On October 25th, 1946, the Moral Science Club, a weekly
discussion group of philosophy dons and students, met at King's
College, Cambridge. The speaker, Karl Popper, had come down from
London to deliver a paper entitled, "Are There Philosophical
Among his audience were two of the most renowned philosophers of
the time: Bertrand Russell, whose voluminous writings, ranging from
logic and mathematics to analytical philosophy to major social and
political issues, had established a name for himself both within and
without the discipline; and Ludwig Wittgenstein who, despite having
published only one book - "Tractatus Logico-Philosophicus," composed
in the trenches of the Great War - had attained iconic status within
the world of philosophy. Not only was it the first time these three
great philosophers had been in the same room together, but
surprisingly, given their origins and careers, it was the only time
Wittgenstein and Popper ever came face to face.
The encounter did not go well. Almost immediately the two entered
into a noisy and combative argument, lasting all of 10 minutes,
which has since become part of philosophical legend.
According to initial rumors that spread rapidly around the world,
the two great men had "come to blows, both armed with pokers," a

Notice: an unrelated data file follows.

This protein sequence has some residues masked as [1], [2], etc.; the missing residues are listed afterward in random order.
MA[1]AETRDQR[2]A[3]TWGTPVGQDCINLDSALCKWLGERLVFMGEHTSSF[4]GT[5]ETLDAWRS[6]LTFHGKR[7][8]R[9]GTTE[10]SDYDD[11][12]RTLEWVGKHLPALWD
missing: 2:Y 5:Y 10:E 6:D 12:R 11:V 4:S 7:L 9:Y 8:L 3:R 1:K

story later repudiated in one important respect by Popper in his
autobiography, published in 1974, 23 years after Wittgenstein's
Popper said it was Wittgenstein alone who had been "nervously
playing" with a poker held in his hand much "like a conductor's
baton which he used to emphasize his assertions." Challenged by
Wittgenstein to give an example of a moral rule, Popper claimed to
have responded, "Not to threaten visiting lecturers with pokers," at
which Wittgenstein "in a rage, threw the poker down and stormed out
of the room, banging the door behind him."
Popper's account of what happened has gained popular acceptance.
Yet among those who observed the encounter many regard this as an
untrue account of the events of that evening.
In revisiting the row, David Edmonds and John Eidinow, two BBC
journalists, compare the conflicting recollections of eyewitnesses.
While not denying that Wittgenstein was indeed gesticulating with
the poker during the heated confrontation, did leave early, and did
close the door noisily behind him, they conclude that the chronology
offered by Popper is spurious.
The ostensible reason for their fiery argument was the stark
contrast between their philosophies. Popper, a philosopher in the
grand tradition, believed in tackling big, well-defined problems
with the aim of advancing theses that could then be confirmed or
denied according to the evidence amassed for or against their truth.
Wittgenstein, on the other hand, believed the so-called problems
of philosophy were in fact puzzles rooted in conceptual confusion,
the result of misuse of language. For him the attempt to solve such
"problems" by burrowing deep beneath the language in which they were
couched in order to come up with explanations was not just misguided
but confounded the confusion. Better to dissolve the puzzles by
clarifying the relevant concepts through careful, detailed study of
the many and varied uses of language to expose the "knots" in our